This article is part of a week-long series for IWPR’s Status of Women in the States initiative. The work featured in this series highlights the various ways the pandemic and related economic crisis are impacting women and their families at the state-level. This project builds on IWPR’s recent economic recovery report that details the extent to which women, and particularly women of color, have shouldered the greatest burden of the economic crisis, and also proposes a slate of bold policies to ensure a gender equitable recovery. The pieces included in this series provide a window into what the reality is for women in states across the nation, and highlight the urgent need for federal funding for states and localities.
The “shecession” caused by the COVID-19 pandemic has had devastating impacts on women across the United States. The U.S. Census Bureau’s Household Pulse Survey data shows, however, that the economic recession has hit women in some states harder than others, impacting everything from unemployment insurance claims to food and housing security.
As shown in the map above, Alabama, New York, Mississippi, Louisiana, and Delaware have the highest shares of women who report they are behind on their rent or mortgage. A staggering one in five women in Alabama, New York, and Mississippi and 18 percent of women in Louisiana and Delaware are behind on rent or mortgage payments.
Women in Oregon, Utah, Colorado, New Hampshire, Minnesota, and Washington are doing the best when it comes to keeping up with their rent and mortgage payments. Even so, 7 percent of women in Oregon and Utah and 8 percent of women in Colorado, New Hampshire, Minnesota, and Washington report they are behind on their payments.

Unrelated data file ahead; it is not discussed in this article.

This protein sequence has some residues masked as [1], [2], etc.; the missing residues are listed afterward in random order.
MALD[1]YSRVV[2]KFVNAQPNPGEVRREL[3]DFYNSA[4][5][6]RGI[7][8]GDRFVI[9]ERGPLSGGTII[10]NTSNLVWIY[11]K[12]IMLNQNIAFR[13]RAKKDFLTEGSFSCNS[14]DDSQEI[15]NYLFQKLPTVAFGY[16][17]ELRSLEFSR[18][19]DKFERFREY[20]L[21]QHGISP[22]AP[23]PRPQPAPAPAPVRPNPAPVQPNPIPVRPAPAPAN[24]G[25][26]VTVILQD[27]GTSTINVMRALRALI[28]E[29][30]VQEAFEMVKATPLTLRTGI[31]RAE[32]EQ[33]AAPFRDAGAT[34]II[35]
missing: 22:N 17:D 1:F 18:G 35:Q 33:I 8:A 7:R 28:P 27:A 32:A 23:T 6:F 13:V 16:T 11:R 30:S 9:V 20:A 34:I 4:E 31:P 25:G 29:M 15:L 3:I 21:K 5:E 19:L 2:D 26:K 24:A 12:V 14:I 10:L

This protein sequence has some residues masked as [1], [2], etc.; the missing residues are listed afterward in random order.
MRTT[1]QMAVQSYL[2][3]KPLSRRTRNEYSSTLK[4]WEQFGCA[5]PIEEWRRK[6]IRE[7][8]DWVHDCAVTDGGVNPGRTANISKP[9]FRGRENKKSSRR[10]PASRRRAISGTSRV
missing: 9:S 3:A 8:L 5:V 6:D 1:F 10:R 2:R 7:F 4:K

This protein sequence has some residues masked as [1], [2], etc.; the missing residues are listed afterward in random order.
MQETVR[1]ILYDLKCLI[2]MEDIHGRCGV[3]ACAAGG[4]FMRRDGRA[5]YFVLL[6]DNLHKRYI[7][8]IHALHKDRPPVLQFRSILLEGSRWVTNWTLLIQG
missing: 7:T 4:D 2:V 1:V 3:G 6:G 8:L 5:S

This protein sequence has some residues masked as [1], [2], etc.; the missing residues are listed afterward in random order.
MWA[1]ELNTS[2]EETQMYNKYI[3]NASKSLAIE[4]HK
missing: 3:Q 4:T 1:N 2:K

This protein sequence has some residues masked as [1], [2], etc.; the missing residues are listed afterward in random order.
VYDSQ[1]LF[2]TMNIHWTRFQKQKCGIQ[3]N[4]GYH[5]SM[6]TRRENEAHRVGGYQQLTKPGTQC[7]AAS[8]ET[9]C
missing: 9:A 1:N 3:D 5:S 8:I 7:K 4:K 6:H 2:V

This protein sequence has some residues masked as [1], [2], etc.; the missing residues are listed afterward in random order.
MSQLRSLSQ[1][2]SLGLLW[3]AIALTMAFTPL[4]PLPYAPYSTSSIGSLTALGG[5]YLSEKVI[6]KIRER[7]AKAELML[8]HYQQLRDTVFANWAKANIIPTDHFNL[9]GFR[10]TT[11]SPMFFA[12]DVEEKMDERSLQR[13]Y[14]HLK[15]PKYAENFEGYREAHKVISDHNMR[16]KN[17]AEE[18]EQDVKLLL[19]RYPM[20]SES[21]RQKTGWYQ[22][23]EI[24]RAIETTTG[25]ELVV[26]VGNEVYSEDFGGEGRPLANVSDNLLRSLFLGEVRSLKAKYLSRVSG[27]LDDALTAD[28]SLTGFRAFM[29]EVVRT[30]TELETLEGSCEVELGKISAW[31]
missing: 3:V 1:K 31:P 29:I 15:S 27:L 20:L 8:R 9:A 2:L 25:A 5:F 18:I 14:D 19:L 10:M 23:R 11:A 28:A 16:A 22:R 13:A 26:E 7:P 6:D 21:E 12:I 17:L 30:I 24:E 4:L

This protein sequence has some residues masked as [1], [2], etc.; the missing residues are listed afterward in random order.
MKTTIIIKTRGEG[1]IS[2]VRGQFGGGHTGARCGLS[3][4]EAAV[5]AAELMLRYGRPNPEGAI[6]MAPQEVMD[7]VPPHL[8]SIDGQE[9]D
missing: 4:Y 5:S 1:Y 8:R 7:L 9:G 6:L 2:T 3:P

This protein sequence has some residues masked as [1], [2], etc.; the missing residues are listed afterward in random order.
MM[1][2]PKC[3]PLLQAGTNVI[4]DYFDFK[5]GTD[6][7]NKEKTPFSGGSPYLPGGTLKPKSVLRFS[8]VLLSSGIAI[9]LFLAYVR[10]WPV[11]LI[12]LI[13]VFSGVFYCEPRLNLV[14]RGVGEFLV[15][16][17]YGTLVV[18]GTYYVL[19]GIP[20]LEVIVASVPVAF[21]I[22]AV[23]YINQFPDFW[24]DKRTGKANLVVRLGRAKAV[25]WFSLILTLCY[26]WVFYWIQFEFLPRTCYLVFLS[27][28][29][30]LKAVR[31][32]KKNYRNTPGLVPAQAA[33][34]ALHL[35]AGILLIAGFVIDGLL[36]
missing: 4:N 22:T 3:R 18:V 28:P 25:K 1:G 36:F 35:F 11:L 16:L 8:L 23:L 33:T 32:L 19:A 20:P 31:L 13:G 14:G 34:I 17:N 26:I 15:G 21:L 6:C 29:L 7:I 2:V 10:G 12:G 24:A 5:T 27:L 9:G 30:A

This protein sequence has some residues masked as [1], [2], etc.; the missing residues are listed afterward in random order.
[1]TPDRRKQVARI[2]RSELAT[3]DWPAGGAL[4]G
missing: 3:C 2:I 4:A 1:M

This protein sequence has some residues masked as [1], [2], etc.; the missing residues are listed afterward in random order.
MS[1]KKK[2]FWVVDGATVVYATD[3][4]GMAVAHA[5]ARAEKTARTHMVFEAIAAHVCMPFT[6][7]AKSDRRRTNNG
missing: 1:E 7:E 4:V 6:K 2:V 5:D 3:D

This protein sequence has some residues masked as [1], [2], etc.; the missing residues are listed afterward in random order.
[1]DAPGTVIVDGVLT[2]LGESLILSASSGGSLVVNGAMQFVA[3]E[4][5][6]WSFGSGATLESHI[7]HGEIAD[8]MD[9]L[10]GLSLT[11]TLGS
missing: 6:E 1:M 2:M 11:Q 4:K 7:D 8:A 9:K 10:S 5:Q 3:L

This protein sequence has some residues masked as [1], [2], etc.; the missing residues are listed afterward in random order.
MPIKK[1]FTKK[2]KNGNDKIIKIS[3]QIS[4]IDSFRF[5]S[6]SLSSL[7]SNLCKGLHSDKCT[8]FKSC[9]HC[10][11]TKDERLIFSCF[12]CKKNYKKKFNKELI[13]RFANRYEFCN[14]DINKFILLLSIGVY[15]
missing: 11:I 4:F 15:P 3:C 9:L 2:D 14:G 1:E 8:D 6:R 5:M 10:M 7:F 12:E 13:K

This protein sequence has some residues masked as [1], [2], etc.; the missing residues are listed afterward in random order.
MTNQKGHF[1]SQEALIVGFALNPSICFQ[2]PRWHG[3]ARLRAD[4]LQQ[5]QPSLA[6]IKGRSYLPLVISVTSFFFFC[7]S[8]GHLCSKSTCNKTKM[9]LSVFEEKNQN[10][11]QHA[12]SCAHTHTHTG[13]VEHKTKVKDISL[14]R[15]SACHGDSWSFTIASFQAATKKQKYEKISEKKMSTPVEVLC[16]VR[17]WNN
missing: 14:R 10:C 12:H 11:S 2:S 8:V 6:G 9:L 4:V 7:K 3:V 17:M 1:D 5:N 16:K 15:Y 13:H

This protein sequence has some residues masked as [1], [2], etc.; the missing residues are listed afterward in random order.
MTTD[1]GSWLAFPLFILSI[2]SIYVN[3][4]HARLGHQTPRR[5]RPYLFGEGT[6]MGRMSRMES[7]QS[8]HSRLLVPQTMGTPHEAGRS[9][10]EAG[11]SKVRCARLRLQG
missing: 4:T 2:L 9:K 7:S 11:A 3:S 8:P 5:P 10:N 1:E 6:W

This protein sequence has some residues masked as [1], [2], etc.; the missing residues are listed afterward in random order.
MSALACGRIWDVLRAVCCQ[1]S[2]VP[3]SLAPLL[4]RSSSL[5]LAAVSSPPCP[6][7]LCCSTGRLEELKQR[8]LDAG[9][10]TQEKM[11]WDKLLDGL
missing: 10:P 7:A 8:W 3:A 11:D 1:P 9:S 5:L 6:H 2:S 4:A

Even before COVID-19, rising prices for both home ownership and rent meant that a growing number of Americans were paying more than 30 percent of their incomes for housing. While housing costs have increased, wages have largely been stagnant and families have been under an increasing amount of financial stress. Many were already at risk of homelessness prior to the pandemic, and the rising cost of living has made it increasingly difficult, if not impossible, for households to save or have a cushion that can be draw from during an economic crisis. The evolving housing crisis has made women and families even more vulnerable to the pandemic and related economic downturn.
As we enter winter, the pandemic and economic crisis continue unabated. Without bold interventions, they will continue to take a disproportionate and devastating toll on women. Women make up the majority of unemployment insurance claimants nationally and in a large majority of the states. They have been dropping out of the labor force at historic rates, and are shouldering the lion’s share of caregiving responsibilities. As relief measures are set to expire, many will continue to struggle to make ends meet. Without further supports, there will be dire consequences for women who are already behind on their rent or mortgage payments and risk facing evictions.
States urgently need additional funding to support those impacted most by the economic recession. They must have the ability to ensure that women and families have access to safe and affordable housing.